In Praise of Old-School Technology

A wise man once pointed out that everyone drives a used car. We hear many reports on self-driving cars, electric cars, hybrid cars, and other planet-saving technology, yet the average age of registered vehicles is over eleven years. Some buyers are opting for 84-month car loans so the fleet average is not likely to drop any time soon.

It would be interesting to know what that “fleet average” is for gear machinery in the United States. In my travels I see more 50-year-old hobbers and 20-year-old grinders than anything else. For shaping machines and bevels the average age might be even older than that. I am showing my age by admitting my surprise that what were, in my mind, “new-generation” grinding machines entering the used equipment market.

The latest grinders have capabilities we only dreamed of twenty years ago, so I can understand why those with the capital equipment budget would opt for them. But most firms are just not in a position to buy the latest and greatest machines very often.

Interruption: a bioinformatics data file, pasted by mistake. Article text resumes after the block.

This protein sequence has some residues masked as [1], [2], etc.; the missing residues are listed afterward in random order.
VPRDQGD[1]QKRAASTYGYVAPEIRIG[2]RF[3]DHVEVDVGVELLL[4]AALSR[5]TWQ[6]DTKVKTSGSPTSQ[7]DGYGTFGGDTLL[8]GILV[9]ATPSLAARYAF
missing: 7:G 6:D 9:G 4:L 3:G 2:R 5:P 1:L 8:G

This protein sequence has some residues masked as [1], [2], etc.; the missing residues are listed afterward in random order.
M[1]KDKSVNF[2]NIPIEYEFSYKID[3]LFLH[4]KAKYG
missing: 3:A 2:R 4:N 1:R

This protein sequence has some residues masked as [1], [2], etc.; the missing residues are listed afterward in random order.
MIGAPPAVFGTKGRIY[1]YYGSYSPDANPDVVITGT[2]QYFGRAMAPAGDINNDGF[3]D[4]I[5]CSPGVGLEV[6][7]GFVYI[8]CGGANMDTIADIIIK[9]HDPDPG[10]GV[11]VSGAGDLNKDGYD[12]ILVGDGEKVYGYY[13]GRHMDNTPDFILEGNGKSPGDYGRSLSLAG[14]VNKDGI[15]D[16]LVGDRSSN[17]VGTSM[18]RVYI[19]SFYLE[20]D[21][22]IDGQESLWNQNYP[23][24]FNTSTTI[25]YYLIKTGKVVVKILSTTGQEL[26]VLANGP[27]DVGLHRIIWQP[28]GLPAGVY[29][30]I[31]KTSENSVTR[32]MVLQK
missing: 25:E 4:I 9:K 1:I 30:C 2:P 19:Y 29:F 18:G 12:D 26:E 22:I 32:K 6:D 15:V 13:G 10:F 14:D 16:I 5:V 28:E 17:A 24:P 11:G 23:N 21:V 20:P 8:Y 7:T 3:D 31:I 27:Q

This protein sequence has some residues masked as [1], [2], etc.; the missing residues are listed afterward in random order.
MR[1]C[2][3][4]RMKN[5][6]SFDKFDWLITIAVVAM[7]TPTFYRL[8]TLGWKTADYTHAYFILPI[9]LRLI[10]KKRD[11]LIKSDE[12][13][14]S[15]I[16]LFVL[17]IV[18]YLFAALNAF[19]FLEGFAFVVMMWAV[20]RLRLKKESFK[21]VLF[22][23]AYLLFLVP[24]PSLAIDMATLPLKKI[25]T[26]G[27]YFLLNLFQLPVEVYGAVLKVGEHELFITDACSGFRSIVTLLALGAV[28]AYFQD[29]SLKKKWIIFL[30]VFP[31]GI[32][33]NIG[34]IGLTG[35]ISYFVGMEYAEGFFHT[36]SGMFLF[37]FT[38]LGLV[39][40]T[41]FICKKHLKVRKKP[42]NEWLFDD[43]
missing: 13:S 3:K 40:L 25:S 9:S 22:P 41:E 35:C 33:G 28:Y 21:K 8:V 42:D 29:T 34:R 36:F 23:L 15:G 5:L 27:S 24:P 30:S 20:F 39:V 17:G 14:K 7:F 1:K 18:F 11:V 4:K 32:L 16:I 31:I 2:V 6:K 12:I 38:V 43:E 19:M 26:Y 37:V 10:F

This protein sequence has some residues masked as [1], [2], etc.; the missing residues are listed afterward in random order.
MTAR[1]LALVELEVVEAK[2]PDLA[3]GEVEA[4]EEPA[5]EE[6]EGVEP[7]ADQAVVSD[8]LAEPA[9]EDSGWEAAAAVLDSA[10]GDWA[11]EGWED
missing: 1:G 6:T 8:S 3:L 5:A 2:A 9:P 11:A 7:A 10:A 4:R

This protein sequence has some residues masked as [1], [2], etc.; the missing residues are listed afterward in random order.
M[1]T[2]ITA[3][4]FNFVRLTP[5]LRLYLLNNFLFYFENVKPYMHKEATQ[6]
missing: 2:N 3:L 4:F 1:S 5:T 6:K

Recently I was talking about the challenges of grinding gears on non-computer-controlled machines. Productivity was always subject to operator skill and the geometry modifications needed. The good news is that most gears do not need that tapered offset crown that designers can confidently apply to critical components, knowing that they will be ground on the latest-model machine. The previous-generation grinders that are moving into the used equipment market could do most of these acrobatics — if the operator is skilled and patient.

Skill and patience are what ultimately determines how good a shop is. Just buying new equipment won’t cure bad planning or poor tooling. Don’t despair if the cutting-edge toys are not on your loading dock; work on improving the things within your control. Re-align those veteran machines. Restore and repair your fixtures. Re-train your operators. You may never be able to make a part in the same cycle time as the new machines, but you will be able to meet drawing requirements and offer competitive prices.

 

About Charles D. Schultz 605 Articles
Charles D. Schultz is President of Beyta Gear Service and one of Gear Technology's technical editors.

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